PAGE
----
Question - Summarized

Given a linear system of homogeneous equations, we know that there exists a trivial solutions where all the variables are zero. Thus, we can only have a system with one solution (the trivial one), or infinitely many solutions.

Can the ranks of the system's coefficient matrix and augmented matrix immediately tell us which?

My thoughts

I have the understanding that yes, it can.

Let $A$ be the system's coefficient matrix, and $A'$ be the system's augmented matrix, and assume we have a linear system of homogeneous equations, with the augmented matrix:

$$ A' = \begin{bmatrix} a_{11} & a_{12} & a_{13} & 0 \\ a_{21} & a_{22} & a_{23} & 0 \\ a_{31} & a_{32} & a_{33} & 0 \\ \end{bmatrix} $$

and coefficient matrix:

$$ A= \begin{bmatrix} a_{11} & a_{12} & a_{13} \\ a_{21} & a_{22} & a_{23} \\ a_{31} & a_{32} & a_{33} \\ \end{bmatrix} $$

If we reduce both these to row-echelon form, assume we end up with the following results, and let $*$ be any non-zero real number.

$$\text{ref}(A) = \begin{bmatrix} * & * & * \\ 0 & * & * \\ 0 & 0 & * \\ \end{bmatrix}$$

$$\text{ref}(A') = \begin{bmatrix} * & * & * & 0 \\ 0 & * & * & 0 \\ 0 & 0 & * & 0 \\ \end{bmatrix}$$

Let $n$ be the number of variables (so $n=3$ for this example).

We can see that $\text{rank}(A) = \text{rank}(A') = n$, which leads us to the conclusion that we have one distinct solution, which would be the trivial $(0, 0, 0)$.

However, if the third row ended up being the zero vector, we would have $\text{rank}(A) = \text{rank}(A') < n$, and we'd end up with a free variable, and thus infinitely many solutions.

My conclusion, which I'm hoping for verification to

We must conclude that if $\text{rank}(A) = \text{rank}(A') = n$, the system has a single solution. And if $\text{rank}(A) = \text{rank}(A') < n$, the system has infinitely many solutions in addition to the trivial one.

Addendum: The case where $\text{rank}(A) < \text{rank}(A') $ cannot occur for inhomogeneous systems, since it would require a pivot element in the right-most columns of $A'$. If that was the case, the system wouldn't be homogeneous. Since the assumption leads to a contradiction, the ranks must always be the same.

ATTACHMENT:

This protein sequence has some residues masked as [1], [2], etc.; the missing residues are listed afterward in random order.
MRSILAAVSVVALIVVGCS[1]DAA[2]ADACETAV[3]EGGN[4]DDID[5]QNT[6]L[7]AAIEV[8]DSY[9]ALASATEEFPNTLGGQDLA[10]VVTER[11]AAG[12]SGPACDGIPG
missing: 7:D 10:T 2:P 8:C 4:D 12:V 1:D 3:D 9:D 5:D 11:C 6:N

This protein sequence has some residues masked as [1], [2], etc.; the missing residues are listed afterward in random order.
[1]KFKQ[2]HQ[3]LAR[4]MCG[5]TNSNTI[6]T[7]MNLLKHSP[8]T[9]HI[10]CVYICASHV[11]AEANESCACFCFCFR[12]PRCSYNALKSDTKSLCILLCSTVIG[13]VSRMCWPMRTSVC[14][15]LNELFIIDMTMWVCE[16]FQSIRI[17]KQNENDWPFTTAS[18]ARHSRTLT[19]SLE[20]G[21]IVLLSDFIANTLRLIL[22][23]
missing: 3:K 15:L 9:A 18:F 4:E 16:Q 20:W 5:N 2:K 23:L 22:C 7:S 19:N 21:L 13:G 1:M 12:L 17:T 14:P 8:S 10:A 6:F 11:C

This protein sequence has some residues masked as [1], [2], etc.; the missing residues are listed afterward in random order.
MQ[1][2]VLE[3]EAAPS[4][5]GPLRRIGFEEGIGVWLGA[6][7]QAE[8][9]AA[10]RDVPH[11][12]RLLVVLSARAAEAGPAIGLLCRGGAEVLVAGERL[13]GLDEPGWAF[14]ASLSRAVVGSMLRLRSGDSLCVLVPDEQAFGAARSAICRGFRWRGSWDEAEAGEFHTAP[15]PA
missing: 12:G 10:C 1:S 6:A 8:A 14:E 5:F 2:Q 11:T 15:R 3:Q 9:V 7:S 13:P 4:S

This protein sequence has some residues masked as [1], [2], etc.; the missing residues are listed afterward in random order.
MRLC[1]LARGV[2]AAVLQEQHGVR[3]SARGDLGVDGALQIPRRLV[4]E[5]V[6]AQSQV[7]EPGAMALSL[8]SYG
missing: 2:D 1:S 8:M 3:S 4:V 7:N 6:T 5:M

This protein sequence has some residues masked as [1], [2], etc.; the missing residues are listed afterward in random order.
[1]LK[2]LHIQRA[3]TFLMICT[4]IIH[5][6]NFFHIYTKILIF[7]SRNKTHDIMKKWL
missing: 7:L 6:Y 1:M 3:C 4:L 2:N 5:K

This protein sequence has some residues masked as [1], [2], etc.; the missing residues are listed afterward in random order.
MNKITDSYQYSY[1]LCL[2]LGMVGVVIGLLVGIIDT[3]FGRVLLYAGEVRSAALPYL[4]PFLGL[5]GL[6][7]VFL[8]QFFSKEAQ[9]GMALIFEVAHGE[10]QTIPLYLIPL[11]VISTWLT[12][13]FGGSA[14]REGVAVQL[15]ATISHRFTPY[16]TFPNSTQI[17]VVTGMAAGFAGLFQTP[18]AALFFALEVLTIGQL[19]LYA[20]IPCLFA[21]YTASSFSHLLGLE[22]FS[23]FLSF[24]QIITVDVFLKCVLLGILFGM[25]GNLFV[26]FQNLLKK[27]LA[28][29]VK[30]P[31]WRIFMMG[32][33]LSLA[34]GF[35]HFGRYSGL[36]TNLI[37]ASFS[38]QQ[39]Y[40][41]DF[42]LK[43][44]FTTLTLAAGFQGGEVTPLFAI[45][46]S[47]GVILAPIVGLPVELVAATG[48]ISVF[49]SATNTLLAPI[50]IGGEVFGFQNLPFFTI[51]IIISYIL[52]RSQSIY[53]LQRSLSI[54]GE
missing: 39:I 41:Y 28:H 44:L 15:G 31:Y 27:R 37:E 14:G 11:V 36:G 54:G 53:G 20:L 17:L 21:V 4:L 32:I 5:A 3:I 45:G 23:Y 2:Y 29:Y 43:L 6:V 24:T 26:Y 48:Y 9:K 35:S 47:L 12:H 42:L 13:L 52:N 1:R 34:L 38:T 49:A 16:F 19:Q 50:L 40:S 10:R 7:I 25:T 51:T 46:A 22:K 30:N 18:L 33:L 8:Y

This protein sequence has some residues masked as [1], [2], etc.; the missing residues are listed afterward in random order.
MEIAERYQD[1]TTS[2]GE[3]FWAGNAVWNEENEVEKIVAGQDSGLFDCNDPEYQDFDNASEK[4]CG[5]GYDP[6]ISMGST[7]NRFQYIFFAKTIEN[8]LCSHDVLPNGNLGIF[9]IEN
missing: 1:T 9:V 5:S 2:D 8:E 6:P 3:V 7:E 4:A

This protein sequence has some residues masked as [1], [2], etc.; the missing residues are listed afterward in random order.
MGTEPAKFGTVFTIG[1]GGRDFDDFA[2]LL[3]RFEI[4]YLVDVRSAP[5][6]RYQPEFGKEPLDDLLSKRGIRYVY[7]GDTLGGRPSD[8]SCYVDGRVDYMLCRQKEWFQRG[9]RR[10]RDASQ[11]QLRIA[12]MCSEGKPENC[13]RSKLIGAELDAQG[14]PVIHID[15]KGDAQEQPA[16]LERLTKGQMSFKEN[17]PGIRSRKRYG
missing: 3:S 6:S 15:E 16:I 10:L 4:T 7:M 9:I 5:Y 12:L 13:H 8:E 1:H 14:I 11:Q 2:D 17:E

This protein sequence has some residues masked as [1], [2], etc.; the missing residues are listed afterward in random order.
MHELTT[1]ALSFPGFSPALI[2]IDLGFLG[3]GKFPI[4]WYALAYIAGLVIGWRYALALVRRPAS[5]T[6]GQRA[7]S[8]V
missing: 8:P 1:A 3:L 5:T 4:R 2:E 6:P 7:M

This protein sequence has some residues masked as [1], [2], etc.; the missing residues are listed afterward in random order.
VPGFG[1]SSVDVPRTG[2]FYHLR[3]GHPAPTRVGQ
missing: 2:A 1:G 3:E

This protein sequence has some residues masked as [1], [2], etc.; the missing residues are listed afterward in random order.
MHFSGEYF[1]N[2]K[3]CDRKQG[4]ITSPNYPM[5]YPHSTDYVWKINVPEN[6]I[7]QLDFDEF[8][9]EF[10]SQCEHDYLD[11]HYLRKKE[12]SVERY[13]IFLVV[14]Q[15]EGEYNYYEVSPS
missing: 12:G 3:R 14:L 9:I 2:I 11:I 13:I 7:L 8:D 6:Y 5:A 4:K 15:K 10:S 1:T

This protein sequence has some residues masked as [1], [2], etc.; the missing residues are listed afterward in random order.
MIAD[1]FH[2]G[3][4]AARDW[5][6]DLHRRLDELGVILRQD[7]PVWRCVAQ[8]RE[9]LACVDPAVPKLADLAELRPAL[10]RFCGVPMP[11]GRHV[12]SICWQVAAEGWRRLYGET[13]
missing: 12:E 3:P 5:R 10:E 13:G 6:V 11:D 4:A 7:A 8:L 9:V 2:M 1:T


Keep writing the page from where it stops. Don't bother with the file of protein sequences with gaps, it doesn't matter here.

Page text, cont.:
Would love to get some feedback on my thought process.

  • $\begingroup$ What if you have fewer equations than variables? $\endgroup$
    – amd
    Mar 17, 2020 at 18:52
  • $\begingroup$ @amd - Then $\text{rank}(A) = \text{rank}(A') < n$, right? Same as if I end up with a row of zeroes in the row-echelon form. $\endgroup$
    – Alec
    Mar 17, 2020 at 20:46
  • $\begingroup$ But that's what I said. They would have the same rank, but the ranks would be lower than the number of variables, thus leading to the case where we have infinite solutions? $\endgroup$
    – Alec
    Mar 17, 2020 at 21:27
  • $\begingroup$ Sorry, I misread what you wrote there. $\endgroup$
    – amd
    Mar 17, 2020 at 22:42
  • $\begingroup$ Anyway, what you’ve got here is a version of the Rank-Nullity theorem. $\endgroup$
    – amd
    Mar 17, 2020 at 22:42

1 Answer 1


Yes, you can discern the number of solutions for a homogeneous linear system of equations immediately from either the rank of the coefficient matrix or the rank of the augmented matrix. Let's consider the general case that $A = \begin{bmatrix} a_1 & a_2 & \cdots a_n \end{bmatrix}\in\mathbb{R}^{m\times n}$, where $a_i\in\mathbb{R}^m$ is the $i$th column of $A$.

First, as you correctly pointed out, the rank of the coefficient matrix equals that of the augmented matrix. To see why, note that the rank of a matrix is usually defined as the dimension of its range. Defining $A' = \begin{bmatrix} A & 0_{m\times 1} \end{bmatrix}$, we have that

\begin{align*} \text{rank}(A) ={}& \dim\{ Ax : x\in\mathbb{R}^n \} \\ ={}& \dim\left\{ \begin{bmatrix} A & 0_{m\times 1} \end{bmatrix} \begin{bmatrix} x \\ y \end{bmatrix} : (x,y)\in\mathbb{R}^n \times\mathbb{R} \right\} \\ ={}& \dim\{A'z : z\in\mathbb{R}^{n+1}\} \\ ={}& \text{rank}(A'). \end{align*}

Therefore, let's focus our attention on just the coefficient matrix $A$. There are two cases:

  • Case 1: $\text{rank}(A)=n$. In this case, the set $\{a_1,a_2,\dots,a_n\}$ is linearly independent, and therefore $x_1a_1 + x_2a_2 + \cdots + x_na_n = 0$ only if $x_1=x_2=\cdots=x_n=0$. Hence, $Ax=0$ implies that $x=0$, so there is one solution (the trivial solution).
  • Case 2: $\text{rank}(A)<n$. In this case, the set $\{a_1,a_2,\dots,a_n\}$ is linearly dependent, and therefore there exists a nonzero linear combination of the columns of $A$ that sum to zero. That is, $Ax = x_1a_1 + x_2a_2 + \cdots + x_na_n = 0$ for some $x\in\mathbb{R}^n\setminus\{0\}$. Now, let $\alpha\in\mathbb{R}$ and define $\tilde{x} = \alpha x$. We have that $A\tilde{x} = \alpha Ax = 0$. Since $\alpha$ was chosen arbitrarily, we see that there is an infinite number of solutions to the homogeneous system of equations.

You must log in to answer this question.

Not the answer you're looking for? Browse other questions tagged .